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Wednesday, June 25, 2008
Hank Steinbrenner, Chien-Ming Wang, Salary Arbitration and the DH

On Sunday, June 15, New York Yankees pitcher Chien-Ming Wang tore a tendon in his right foot and suffered ligament damage while rounding third base during a 13-0 victory and the finale of a series sweep against the Houston Astros. Wang improved his record to 8-2 for the season while lowering his ERA to 4.07. Wang was on the base paths after a fielder’s choice, and one of the results was the ire of Hank Steinbrenner concerning the National League’s refusal to adopt the designated hitter.

Kevin Kernan of the New York Post agreed with Steinbrenner’s assessment in a June 17 article. Kernan quoted Steinbrenner as arguing that the National League needed to join the 21st Century and abandon the game as played in the 1880s. Furthermore, Steinbrenner noted that "It’s OK for the Yankees to fill up the seats in the National League parks, they make a ton of money off us." Kernan seconded the observation - "Steinbrenner is right. Most leagues, amateur, college and professional use the DH, something the American League instituted in 1973." Although upset over losing the pitcher for an extended period, Steinbrenner and the Yankees’ position during salary arbitration in February clearly popped into my mind.

Wang had requested $4,600,000 from the Yankees who countered with a $4,000,000 offer. Of course, either figure was a big increase over his 2007 salary of $489,500. Wang wanted a long-term contract, but the Yankees responded that it was "not the time" according to Anthony DiComo’s February 12 posting for DiComo further commented that "the team’s reasoning, according to Wang, was that it’s difficult for pitchers to stay healthy, so there’s little incentive to sign a young starter to a long-term deal." With Wang not eligible for free agency until 2011, the Yankees had little incentive to grant Wang’s request. A number of articles noted Brian Cashman’s position that the figure chosen by the Yankees was the appropriate slot for a first-time arbitration-eligible pitcher with Wang’s career numbers.

When neither side budged, the case went to a hearing on Thursday, February 14, in St. Petersburg. The arbitration panel of Jack Clarke, Stephen Goldberg, and Christine Knowlton sided with the Yankees. The Wang decision was one of the six victories this February by the clubs against two losses. Jon Heyman provided some interesting insight into the hearing in’s The Daily Scoop on February 20. Heyman noted that Wang’s representatives "badly overshot when they tried to compare Wang to Michael Jordan." The Yankees argued that Wang had not matched Dontrelle Willis when he first became eligible for arbitration after a 22-win season in 2005. The woes of Willis since that breakout season are probably well known to most readers of this blog. The Yankees also likened Wang to Scott Kasmir, Joe Blanton, Freddy Garcia, Roy Oswalt, and John Lackey. Oswalt, for instance, jumped from $500,000 to $3,250,000 for the 2004 season. The Astros were rewarded with back-to-back 20 win seasons in 2004 and 2005. Oswalt excited the game against the Yankees right after Wang’s injury. The Yankees also stressed the great run support that Wang received.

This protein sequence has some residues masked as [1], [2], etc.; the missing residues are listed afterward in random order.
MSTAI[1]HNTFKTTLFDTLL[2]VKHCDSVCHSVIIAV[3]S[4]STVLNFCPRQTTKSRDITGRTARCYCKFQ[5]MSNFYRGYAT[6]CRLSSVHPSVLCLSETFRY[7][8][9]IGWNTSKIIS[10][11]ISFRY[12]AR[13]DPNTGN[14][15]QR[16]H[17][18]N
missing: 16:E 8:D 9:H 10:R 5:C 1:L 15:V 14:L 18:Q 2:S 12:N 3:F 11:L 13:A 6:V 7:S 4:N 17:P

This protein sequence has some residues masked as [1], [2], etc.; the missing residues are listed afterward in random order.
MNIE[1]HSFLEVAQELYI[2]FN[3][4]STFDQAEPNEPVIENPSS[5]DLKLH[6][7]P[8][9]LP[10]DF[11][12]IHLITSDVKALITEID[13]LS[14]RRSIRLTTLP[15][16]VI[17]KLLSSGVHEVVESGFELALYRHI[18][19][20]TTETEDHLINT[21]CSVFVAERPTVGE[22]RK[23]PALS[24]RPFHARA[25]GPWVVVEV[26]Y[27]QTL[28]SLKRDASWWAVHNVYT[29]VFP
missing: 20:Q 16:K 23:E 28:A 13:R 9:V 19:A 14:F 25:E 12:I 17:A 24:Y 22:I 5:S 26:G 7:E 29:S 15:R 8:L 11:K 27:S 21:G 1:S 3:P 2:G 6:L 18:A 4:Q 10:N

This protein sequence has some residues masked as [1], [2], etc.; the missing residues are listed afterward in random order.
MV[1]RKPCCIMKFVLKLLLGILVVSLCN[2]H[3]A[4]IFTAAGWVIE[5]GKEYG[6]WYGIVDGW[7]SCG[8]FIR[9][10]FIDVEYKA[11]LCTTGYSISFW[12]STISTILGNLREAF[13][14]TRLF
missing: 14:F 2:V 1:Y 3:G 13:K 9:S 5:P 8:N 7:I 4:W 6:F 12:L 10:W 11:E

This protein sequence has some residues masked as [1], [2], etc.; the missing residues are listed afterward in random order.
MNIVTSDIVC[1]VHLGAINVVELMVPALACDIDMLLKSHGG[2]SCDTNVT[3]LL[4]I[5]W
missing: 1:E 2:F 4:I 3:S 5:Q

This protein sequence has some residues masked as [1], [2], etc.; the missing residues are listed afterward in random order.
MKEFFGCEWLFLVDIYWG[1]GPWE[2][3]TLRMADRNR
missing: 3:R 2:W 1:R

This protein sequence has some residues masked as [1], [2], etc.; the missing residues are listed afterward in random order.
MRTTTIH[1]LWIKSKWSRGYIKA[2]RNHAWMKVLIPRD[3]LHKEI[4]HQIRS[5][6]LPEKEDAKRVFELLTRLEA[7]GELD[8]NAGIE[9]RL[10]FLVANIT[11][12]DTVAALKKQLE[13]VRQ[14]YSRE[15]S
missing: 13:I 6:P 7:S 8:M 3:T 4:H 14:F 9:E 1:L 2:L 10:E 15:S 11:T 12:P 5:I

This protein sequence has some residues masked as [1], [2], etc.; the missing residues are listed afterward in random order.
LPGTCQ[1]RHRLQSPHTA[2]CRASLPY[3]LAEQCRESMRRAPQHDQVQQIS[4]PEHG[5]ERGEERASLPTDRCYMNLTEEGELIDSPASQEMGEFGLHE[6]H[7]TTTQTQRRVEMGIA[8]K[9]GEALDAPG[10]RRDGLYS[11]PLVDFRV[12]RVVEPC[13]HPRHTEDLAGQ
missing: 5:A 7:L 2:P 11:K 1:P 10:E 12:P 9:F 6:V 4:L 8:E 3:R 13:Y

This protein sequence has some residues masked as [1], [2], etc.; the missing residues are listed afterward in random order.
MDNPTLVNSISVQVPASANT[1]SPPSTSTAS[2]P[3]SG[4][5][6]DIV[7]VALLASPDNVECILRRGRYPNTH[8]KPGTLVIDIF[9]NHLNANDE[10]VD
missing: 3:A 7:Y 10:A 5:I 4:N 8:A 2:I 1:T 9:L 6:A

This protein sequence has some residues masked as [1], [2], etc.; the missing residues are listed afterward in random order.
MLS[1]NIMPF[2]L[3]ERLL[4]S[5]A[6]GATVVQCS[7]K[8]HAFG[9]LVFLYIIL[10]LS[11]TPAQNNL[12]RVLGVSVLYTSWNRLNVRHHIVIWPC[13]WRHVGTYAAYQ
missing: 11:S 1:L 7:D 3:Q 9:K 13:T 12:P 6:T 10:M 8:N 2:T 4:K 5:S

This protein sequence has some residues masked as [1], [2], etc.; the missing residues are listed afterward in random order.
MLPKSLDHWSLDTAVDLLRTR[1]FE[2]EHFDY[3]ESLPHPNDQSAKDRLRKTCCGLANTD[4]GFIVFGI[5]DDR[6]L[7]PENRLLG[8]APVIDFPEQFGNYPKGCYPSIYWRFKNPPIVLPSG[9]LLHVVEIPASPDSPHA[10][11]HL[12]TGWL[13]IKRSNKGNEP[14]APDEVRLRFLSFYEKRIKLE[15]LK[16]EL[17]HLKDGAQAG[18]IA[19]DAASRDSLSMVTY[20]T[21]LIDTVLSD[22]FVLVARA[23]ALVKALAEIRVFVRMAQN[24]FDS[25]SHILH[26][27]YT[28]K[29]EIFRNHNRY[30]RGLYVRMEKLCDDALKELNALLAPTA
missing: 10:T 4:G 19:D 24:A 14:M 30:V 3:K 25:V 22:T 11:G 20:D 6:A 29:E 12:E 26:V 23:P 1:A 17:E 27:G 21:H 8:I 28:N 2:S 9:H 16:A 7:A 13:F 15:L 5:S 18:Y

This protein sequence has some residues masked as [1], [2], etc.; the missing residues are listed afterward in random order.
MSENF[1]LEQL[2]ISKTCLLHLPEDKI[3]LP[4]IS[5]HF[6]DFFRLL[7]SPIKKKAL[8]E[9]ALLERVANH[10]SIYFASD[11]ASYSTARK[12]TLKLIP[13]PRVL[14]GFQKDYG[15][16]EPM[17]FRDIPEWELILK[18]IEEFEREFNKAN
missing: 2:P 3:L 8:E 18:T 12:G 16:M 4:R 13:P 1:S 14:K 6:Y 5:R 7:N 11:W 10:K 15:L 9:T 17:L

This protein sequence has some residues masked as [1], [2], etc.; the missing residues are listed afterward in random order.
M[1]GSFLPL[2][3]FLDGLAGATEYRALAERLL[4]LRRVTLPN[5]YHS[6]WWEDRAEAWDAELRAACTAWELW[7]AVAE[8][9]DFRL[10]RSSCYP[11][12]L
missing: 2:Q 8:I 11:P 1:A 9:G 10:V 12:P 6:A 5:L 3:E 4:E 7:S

The Yankees concern about Wang’s injury potential probably focused on his arm not his right foot. Albert Chen’s excellent Sports Illustrated piece, "Chien-Ming Wang Has A Secret" (April 21, page 44) detailed the rise of the Taiwanese star and the concern shown by many major league teams over the physical demands placed upon young pitchers in Taiwan. Wang missed the entire 2001 season after blowing out his shoulder. Chen pointed out in his article that the "grueling training regimens in Taiwanese colleges and professional leagues have been blamed for the short careers of pitchers." Wang had pushed his won-lost ledger for the Yankees to 54-20 (.730 percentage) with his victory over the Astros. He was on target for an interesting round of salary arbitration in February 2009. Now he faces rehab sessions, and Hank Steinbrenner will push for a change in the designated hitter rules at least for interleague games.


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